SKL consultants attended the “Impact of Big Data on the future insurance” session at the Actuaries Institute that was hosted by Jenny Lyon, the President of the Actuaries Institute. This Green Paper was authored by Deloitte and commissioned by the Actuaries Institute. The key speakers were Kaise Stephen, Paul Swinhoe and Marc Mer. They discussed the positive and negative impacts of Big Data on the future insurance and the potential opportunities for the government to intervene and tackle risks that are not controllable by consumers.

Our key takes were:

  • The increasing volume, velocity and granularity of data set has given insurers the opportunity to understand individual consumers’ risk better. This essentially leads to higher precision in pricing and greater premium dispersion. It also promotes better consumer behaviour through greater risk transparency. The recent technology in telematics has allowed insurers to monitor risk and thus reduce risk. By improving driving habit, one can reduce the risk of having a car accident and thus lower car insurance premium. The AIA Vitality is also a good example of how Individual positive behaviours can reduce risk greater than genetic and uncontrollable risks.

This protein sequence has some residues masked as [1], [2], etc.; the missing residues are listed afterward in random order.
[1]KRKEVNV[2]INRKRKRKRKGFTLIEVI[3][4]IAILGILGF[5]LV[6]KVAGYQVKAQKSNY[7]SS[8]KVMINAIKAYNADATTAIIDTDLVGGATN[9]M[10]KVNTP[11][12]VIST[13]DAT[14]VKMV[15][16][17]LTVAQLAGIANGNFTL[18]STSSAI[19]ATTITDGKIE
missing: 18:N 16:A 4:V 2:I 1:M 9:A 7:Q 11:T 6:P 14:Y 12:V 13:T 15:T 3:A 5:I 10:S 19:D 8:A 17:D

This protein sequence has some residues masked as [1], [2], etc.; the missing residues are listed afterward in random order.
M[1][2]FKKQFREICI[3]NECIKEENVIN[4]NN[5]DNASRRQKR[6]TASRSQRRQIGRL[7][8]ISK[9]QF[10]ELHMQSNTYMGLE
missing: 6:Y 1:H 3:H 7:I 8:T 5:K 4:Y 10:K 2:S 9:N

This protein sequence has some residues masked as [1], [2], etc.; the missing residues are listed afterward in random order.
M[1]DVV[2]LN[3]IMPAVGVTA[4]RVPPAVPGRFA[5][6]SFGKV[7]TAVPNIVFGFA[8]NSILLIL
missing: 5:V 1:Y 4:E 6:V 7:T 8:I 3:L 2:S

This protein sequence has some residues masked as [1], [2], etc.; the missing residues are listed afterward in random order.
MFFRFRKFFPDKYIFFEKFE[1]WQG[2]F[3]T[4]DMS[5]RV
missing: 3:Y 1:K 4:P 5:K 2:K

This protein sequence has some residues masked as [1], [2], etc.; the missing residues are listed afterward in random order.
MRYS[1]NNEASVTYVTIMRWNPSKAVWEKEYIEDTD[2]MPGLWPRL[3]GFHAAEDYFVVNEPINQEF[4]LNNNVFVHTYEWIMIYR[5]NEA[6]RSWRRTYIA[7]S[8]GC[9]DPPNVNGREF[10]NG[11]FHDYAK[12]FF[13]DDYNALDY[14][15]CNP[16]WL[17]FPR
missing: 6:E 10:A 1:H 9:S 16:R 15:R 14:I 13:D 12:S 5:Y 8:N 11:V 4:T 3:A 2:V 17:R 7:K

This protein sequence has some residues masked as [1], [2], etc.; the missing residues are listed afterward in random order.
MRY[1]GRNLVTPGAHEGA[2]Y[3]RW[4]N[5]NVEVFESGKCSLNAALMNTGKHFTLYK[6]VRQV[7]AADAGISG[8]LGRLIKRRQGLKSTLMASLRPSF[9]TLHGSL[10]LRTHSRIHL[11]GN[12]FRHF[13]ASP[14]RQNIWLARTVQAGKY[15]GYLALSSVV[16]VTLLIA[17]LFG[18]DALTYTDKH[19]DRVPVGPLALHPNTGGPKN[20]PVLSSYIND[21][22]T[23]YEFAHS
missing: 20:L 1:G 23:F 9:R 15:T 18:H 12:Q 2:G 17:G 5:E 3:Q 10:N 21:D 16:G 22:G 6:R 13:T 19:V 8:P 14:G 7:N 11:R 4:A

• However, with greater premium dispersion, some people will end up paying less and some will end up paying more. In other words, people will pay a “fair” premium but not a “affordable” premium. Another controversial problem is the privacy concern. Consumers have the rights to know where their personal information might be used for and who it may be passed onto. However, there is other digital information that can be accessed from social network footprint and tracked internet browsing history.
  • When a “fair” premium becomes undesirable, people who face the uncontrollable risks will face higher premiums. This is where the government can intervene to help tackle the uncontrollable risks. Government can help people who live in a flood prone area to reduce the risk by building mitigation infrastructure, raising building standards and putting a cap on insurance premiums.
  • Whether “fair premium” is desirable or not, it is more of a social question. However, the increasing data availability has given insurers the opportunities to review benefits and costs, enhance business processes, deepen customer relationship, and improve management of insurance portfolio.
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